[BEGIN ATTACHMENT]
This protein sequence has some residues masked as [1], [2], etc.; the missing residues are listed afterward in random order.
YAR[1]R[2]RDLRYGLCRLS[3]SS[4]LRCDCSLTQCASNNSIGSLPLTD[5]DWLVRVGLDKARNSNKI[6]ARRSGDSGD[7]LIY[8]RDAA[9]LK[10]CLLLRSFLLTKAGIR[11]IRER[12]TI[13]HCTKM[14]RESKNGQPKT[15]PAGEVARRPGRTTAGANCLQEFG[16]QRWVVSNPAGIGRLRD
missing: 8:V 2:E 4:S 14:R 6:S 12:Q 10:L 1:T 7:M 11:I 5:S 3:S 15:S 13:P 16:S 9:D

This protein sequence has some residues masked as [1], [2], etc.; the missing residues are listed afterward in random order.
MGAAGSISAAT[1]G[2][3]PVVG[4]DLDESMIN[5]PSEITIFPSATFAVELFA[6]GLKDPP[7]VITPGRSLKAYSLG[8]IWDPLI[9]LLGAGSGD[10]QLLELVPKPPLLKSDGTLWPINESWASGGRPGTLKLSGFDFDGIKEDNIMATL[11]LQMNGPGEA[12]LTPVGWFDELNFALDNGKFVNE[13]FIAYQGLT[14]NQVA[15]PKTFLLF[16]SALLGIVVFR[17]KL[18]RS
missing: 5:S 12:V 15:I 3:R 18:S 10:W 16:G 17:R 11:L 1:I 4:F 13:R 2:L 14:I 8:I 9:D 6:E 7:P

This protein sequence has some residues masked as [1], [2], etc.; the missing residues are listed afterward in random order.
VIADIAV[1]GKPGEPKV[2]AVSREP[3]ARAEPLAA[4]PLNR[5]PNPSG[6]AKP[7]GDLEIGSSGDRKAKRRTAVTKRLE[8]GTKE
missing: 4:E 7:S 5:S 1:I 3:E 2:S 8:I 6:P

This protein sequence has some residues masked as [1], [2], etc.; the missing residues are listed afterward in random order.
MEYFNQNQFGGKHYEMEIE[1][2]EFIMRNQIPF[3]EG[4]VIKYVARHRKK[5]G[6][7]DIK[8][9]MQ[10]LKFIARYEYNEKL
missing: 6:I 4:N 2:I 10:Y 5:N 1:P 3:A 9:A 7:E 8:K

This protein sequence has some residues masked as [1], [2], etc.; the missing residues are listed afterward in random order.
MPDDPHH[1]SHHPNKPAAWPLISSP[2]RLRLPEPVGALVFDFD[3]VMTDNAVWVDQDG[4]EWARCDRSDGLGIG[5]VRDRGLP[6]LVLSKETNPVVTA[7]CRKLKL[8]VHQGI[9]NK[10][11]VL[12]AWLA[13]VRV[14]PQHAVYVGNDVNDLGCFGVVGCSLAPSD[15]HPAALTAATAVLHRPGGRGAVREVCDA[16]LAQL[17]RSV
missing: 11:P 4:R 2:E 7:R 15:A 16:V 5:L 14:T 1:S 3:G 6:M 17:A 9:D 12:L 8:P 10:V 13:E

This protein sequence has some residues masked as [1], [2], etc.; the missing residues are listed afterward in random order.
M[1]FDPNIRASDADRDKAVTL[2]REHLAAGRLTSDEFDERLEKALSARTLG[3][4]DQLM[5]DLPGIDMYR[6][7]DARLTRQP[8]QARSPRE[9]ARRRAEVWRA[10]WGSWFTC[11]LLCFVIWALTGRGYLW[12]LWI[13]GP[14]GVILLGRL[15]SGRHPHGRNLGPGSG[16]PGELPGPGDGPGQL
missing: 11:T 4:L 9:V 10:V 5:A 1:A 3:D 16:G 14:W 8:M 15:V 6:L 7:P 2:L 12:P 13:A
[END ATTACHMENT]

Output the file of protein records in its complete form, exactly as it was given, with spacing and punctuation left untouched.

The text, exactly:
This protein sequence has some residues masked as [1], [2], etc.; the missing residues are listed afterward in random order.
YAR[1]R[2]RDLRYGLCRLS[3]SS[4]LRCDCSLTQCASNNSIGSLPLTD[5]DWLVRVGLDKARNSNKI[6]ARRSGDSGD[7]LIY[8]RDAA[9]LK[10]CLLLRSFLLTKAGIR[11]IRER[12]TI[13]HCTKM[14]RESKNGQPKT[15]PAGEVARRPGRTTAGANCLQEFG[16]QRWVVSNPAGIGRLRD
missing: 8:V 2:E 4:S 14:R 6:S 12:Q 10:L 1:T 7:M 11:I 5:S 3:S 15:S 13:P 16:S 9:D

This protein sequence has some residues masked as [1], [2], etc.; the missing residues are listed afterward in random order.
MGAAGSISAAT[1]G[2][3]PVVG[4]DLDESMIN[5]PSEITIFPSATFAVELFA[6]GLKDPP[7]VITPGRSLKAYSLG[8]IWDPLI[9]LLGAGSGD[10]QLLELVPKPPLLKSDGTLWPINESWASGGRPGTLKLSGFDFDGIKEDNIMATL[11]LQMNGPGEA[12]LTPVGWFDELNFALDNGKFVNE[13]FIAYQGLT[14]NQVA[15]PKTFLLF[16]SALLGIVVFR[17]KL[18]RS
missing: 5:S 12:V 15:I 3:R 18:S 10:W 16:G 17:R 11:L 1:I 4:F 13:R 2:L 14:I 8:I 9:D 6:E 7:P

This protein sequence has some residues masked as [1], [2], etc.; the missing residues are listed afterward in random order.
VIADIAV[1]GKPGEPKV[2]AVSREP[3]ARAEPLAA[4]PLNR[5]PNPSG[6]AKP[7]GDLEIGSSGDRKAKRRTAVTKRLE[8]GTKE
missing: 4:E 7:S 5:S 1:I 3:E 2:S 8:I 6:P

This protein sequence has some residues masked as [1], [2], etc.; the missing residues are listed afterward in random order.
MEYFNQNQFGGKHYEMEIE[1][2]EFIMRNQIPF[3]EG[4]VIKYVARHRKK[5]G[6][7]DIK[8][9]MQ[10]LKFIARYEYNEKL
missing: 6:I 4:N 2:I 10:Y 5:N 1:P 3:A 9:A 7:E 8:K

This protein sequence has some residues masked as [1], [2], etc.; the missing residues are listed afterward in random order.
MPDDPHH[1]SHHPNKPAAWPLISSP[2]RLRLPEPVGALVFDFD[3]VMTDNAVWVDQDG[4]EWARCDRSDGLGIG[5]VRDRGLP[6]LVLSKETNPVVTA[7]CRKLKL[8]VHQGI[9]NK[10][11]VL[12]AWLA[13]VRV[14]PQHAVYVGNDVNDLGCFGVVGCSLAPSD[15]HPAALTAATAVLHRPGGRGAVREVCDA[16]LAQL[17]RSV
missing: 11:P 4:R 2:E 7:R 15:A 16:V 5:L 14:T 1:S 3:G 6:M 17:A 9:D 12:L 8:P 10:V 13:E

This protein sequence has some residues masked as [1], [2], etc.; the missing residues are listed afterward in random order.
M[1]FDPNIRASDADRDKAVTL[2]REHLAAGRLTSDEFDERLEKALSARTLG[3][4]DQLM[5]DLPGIDMYR[6][7]DARLTRQP[8]QARSPRE[9]ARRRAEVWRA[10]WGSWFTC[11]LLCFVIWALTGRGYLW[12]LWI[13]GP[14]GVILLGRL[15]SGRHPHGRNLGPGSG[16]PGELPGPGDGPGQL
missing: 11:T 4:L 9:V 10:V 5:A 1:A 3:D 16:G 14:W 8:M 15:V 6:L 7:P 2:L 12:P 13:A